Tuesday, 8 July 2014

BABE OF THE DAY - JANET LEIGH...



JANET LEIGH, she of PSYCHO fame (who can
forget the scene in the shower?), is our BABE OF THE
DAY this time around.  (Y'know, that reminds me - I'd
meant to hang up my jacket when I came in - better do
it now - and hang up my cap as well.)

15 comments:

Colin Jones said...

Kid, here are some interesting things I've read about Psycho: 1) It was the first Hollywood film ever to show a toilet on screen 2)It was filmed in black & white to save money and not because they wanted it to look atmospheric 3)The shower scene was originally intended to be silent !! Can you imagine that iconic scene without the screeching strings ?! A head-scratching moment is when Marion Crane's sister goes down to the cellar and finds Mrs. Bates - she touches her on the shoulder and the corpse slowly turns to face the audience. It's a classic moment but how is the corpse of Mrs. Bates turning around ? I suppose we have to overlook trivialities like that.

Kid said...

I'd have to watch it to refresh my memory, CJ, but is it possible the camera is revolving around her? Or perhaps because it's a rocking chair (if I recall correctly), it swivels around at her touch. It's a bit like when the audience first sees Boris as the Frankenstein monster, I suppose. He comes to the door with his back to it, then turns around so that we see his fizzog. A more sophisticated director would have shot the scene from the back, over Karloff's shoulder, registered the surprise of Henry's group - then cut straight to Karloff's face - and then done the succession of close-up shots.

Colin Jones said...

Kid, I haven't seen Psycho for a long time either but I'm sure the corpse turns rather than the camera revolving around it - and yes, it is a rocking chair but I don't see why it would swivel around on its' own just because the occupant was lightly touched on the shoulder. I suppose it was difficult to think of a way to slowly reveal that "Mrs. Bates" was a dessicated corpse - but it's a great moment all the same. My father once said that if it wasn't for Psycho nobody would remember Alfred Hitchcock - I'm not sure about that but Psycho is definitely the film he's most remembered for.

Kid said...

It may not have swivelled in 'real life', but I was suggesting that was perhaps Hitchcock's rationale behind the figure turning to the camera. It's a movie, remember, CJ - lot's of things happen in movies that don't happen in real life. They have their own logic. Or perhaps it was just her head turning, there being no muscle to anchor it to the neck. If she'd have pushed harder, the head might have fallen off.

Comicsfan said...

Those titanium bras certainly *ahem* made their point. I think Joan Crawford must have stocked up on them, as well.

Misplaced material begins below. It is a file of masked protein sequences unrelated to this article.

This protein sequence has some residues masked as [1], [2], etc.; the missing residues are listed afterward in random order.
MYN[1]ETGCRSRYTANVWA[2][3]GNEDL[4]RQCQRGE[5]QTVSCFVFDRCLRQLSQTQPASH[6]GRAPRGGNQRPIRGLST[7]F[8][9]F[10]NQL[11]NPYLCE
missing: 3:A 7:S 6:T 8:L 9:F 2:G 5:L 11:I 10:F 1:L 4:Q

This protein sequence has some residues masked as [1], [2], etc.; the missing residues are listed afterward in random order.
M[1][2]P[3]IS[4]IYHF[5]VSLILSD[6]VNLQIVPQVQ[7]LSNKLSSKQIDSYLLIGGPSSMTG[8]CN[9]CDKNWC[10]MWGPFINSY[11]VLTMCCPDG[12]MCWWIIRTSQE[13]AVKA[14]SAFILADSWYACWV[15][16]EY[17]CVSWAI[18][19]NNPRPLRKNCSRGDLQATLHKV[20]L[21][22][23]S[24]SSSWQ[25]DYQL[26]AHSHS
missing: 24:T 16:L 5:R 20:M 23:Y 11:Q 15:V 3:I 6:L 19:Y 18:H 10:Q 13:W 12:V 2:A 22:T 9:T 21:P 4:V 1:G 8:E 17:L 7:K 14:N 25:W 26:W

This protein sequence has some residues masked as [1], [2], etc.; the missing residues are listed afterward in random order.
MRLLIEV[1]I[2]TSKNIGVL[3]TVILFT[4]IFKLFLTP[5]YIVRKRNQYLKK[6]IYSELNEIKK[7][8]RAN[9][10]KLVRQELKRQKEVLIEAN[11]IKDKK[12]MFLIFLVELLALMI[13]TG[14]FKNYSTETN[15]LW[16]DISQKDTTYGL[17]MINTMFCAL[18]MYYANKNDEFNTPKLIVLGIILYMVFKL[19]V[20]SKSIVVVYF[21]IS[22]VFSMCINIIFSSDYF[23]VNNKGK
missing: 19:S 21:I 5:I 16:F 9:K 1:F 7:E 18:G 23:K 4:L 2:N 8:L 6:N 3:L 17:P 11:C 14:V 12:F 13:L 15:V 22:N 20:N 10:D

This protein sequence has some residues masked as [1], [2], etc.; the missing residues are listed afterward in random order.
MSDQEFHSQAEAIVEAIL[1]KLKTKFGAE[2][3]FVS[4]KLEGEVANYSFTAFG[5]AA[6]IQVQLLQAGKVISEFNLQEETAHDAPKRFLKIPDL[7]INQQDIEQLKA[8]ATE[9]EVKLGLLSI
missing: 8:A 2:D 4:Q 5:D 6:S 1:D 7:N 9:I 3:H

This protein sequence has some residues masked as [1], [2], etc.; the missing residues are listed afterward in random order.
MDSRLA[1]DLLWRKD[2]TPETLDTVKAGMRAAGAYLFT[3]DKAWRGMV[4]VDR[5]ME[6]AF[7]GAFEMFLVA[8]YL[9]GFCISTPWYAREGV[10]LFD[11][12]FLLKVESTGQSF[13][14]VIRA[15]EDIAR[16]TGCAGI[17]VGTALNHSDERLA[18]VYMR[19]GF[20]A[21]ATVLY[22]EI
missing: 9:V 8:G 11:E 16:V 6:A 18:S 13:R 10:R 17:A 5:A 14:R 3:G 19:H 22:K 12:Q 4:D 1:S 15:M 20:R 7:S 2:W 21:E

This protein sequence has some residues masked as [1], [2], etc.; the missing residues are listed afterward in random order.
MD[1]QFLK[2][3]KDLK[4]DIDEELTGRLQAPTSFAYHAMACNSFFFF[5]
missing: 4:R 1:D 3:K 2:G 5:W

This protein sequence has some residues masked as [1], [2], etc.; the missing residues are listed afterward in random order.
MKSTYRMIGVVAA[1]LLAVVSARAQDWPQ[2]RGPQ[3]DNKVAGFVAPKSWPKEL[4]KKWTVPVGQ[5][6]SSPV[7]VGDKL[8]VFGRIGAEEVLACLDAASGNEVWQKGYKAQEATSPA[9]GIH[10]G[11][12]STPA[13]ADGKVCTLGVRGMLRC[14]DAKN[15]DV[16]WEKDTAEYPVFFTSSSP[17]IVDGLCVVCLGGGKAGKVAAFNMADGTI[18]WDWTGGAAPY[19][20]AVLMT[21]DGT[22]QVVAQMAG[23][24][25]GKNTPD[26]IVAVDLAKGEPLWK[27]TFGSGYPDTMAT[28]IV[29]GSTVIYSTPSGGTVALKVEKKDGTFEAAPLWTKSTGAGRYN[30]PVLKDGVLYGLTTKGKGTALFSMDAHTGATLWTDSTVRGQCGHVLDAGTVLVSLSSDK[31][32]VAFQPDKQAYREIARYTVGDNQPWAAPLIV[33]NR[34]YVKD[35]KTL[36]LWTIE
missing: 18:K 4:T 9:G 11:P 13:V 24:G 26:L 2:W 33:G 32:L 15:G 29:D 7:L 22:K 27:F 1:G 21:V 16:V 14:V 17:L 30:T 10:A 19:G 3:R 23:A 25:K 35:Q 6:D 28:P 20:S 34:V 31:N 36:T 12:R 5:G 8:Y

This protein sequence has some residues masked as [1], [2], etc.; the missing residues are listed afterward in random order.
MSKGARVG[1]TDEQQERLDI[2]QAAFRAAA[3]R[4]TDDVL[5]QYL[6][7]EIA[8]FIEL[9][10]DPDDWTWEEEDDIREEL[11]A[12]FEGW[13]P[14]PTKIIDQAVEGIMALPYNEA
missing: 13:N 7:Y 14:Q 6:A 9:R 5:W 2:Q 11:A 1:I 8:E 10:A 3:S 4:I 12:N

Kid said...

Bring back 'sweater girls' is what I say, CF. Now why do I suddenly feel like a drink of milk?

Colin Jones said...

Kid, you are probably right that the chair is meant to be slowly swivelling around - as you say, it's a film and we have to allow for artistic licence. By the way, did any of my three "revelations" in my first comment surprise you or did you know them already (assuming they are even true of course) ?

Kid said...

To be honest, CJ, I don't recall if I'd ever read any of these things before - which probably means I didn't. I can't imagine why a Hitchcock movie would need to save money 'though. Now I'm going to watch out for toilets in movies older than Psycho. See what you've done to me - you've made me a toilet watcher.

Gey Blabby said...

About Colin's points in his first post:
1) Toilet bowls were a no-no in those days, especially if they were being flushed. When The Mamas & The Papas released their first album in the mid-60s, they used a cover photo of the band in a bathroom with the toilet in full view. Soon enough, the record company changed the cover to hide it from view; fortunately, I still have the original printing.
2) Hitchcock being Hitchcock meant his reasons for filming in B&W weren't straightforward. Doubts over the subject matter made it harder to raise money from the film company. By that time, too, he had a few years experience of making his TV show both cheaply and in B&W, and the gorier parts of the film might be more acceptable in B&W, while retaining their shock value.
3) Hitchcock wanted silence, Herrmann disagreed, and fortunately the music he provided was so good that Hitch relented and used it. When a similar situation arose some years later on Torn Curtain, he got his way and rejected Herrmann's music.

Kid said...

Never mind showing toilets, GB - even saying the word on national TV was a no-no, so I've heard. Thanks for the info, which I'm sure CJ will find as interesting as I did.

Colin Jones said...

Yes, thanks GB ! Kid, did you expect your Babe of the Day feature to end up discussing Hollywood film music - that's what makes these blogs so fascinating as you never know where they'll lead.

moonmando said...

I'm pretty sure you could hang a wet dufflecoat on that mean looking bra worn on the lovely miss Leigh. Also,probably need some engineering experience at the local tech, to prise it off!...

Kid said...

Well, for me, it seems to be leading down the toilet, CJ - as far as what I'll be looking for in old movies.

******

Ah, you've been taking the funny pills again, Moony. You be careful you don't overdo them now - you're not used it.

TC said...

Somehow, I always assumed that Mrs. Bates' chair swiveled around, but I don't have any evidence to prove it.

I've heard rumors that Psycho was filmed in color but released in black-and-white, or that it was filmed in B&W because it would have been too gruesome in color.

Kid said...

That's what I'd always assumed, TC, but I'll have to watch it again to see exactly what's what. I don't have it on DVD, so I'll have to wait 'til it comes on telly again.

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